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Portfolio Risk Analysis

Table of Contents

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Portfolio Risk Analysis Table of Contents

  • What is Portfolio Risk Management?
  • Portfolio Risk Management Framework
  • Risk Management Plan
  • Portfolio Risk Management Tools and Techniques
  • Wrapping Up

Like the project risk definition, a portfolio risk is an uncertain event or condition that, if it occurs, has a positive or negative effect on one or more portfolio objectives. Portfolio risk management is a structured process for assessing and analyzing portfolio risks with the goal of capitalizing on the potential opportunities and mitigating those events, activities, or circumstances which can adversely impact the portfolio.

What is Portfolio Risk Management?

Risk management identifies and exploits the potential improvements in portfolio component performance that may increase quality, customer satisfaction, service levels, and productivity for both the portfolio components and the organization.  The objective of portfolio risk management is to accept the right amount of risk commensurate with the anticipated reward to deliver the optimum outcomes for the organization in the short, medium, and longer term.

Portfolio risk management differs from project and program risk management in that, in the right circumstances at the portfolio level, the organization may choose to actively embrace appropriate risks in anticipation of high rewards.

While a program or a project is concerned, for the most part, with risks and issues that arise inside the specific program or project, portfolios are concerned with maximizing financial value of the portfolio, tailoring the fit of the portfolio to the organizational strategy and objectives, and determining how to balance the programs and projects within the portfolio given the organization’s capacities and capabilities.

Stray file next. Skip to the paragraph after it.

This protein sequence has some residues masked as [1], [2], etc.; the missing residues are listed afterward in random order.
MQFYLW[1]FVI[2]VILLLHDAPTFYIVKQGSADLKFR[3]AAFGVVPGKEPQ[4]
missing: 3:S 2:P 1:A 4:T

Potential risk conditions include aspects of an organization’s environment that may contribute to portfolio risk, such as poor management practices (a negative risk), integrated management systems (positive), an excessive number of concurrent projects (negative), or dependency on external participants who are highly specialized (positive).

Portfolio Risk Management includes providing reserves (or contingencies) across the threat pool within the component programs and projects. The portfolio manager is in a position to hold an aggregate contingency to cover threats where the expected monetary value is an unreliable guide to contingencies due to a less than statistically significant number of risks within an individual initiative.

A portfolio manager may also aggregate risk responses by using some common characteristic; otherwise, the nature of a portfolio is a collection of initiatives only coincidentally coupled and not joined by outcome (i.e., impact or consequence of the opportunity).

In other words, there isn’t a portfolio risk management element— it is a contingency provision for the constituent projects and programs in cases where each component cannot economically fund protection from threats. This is called equity protection and is commonly used by insurance companies. The opportunity at the equity protection level is the consideration of why an initiative was sanctioned to be in the portfolio in the first place.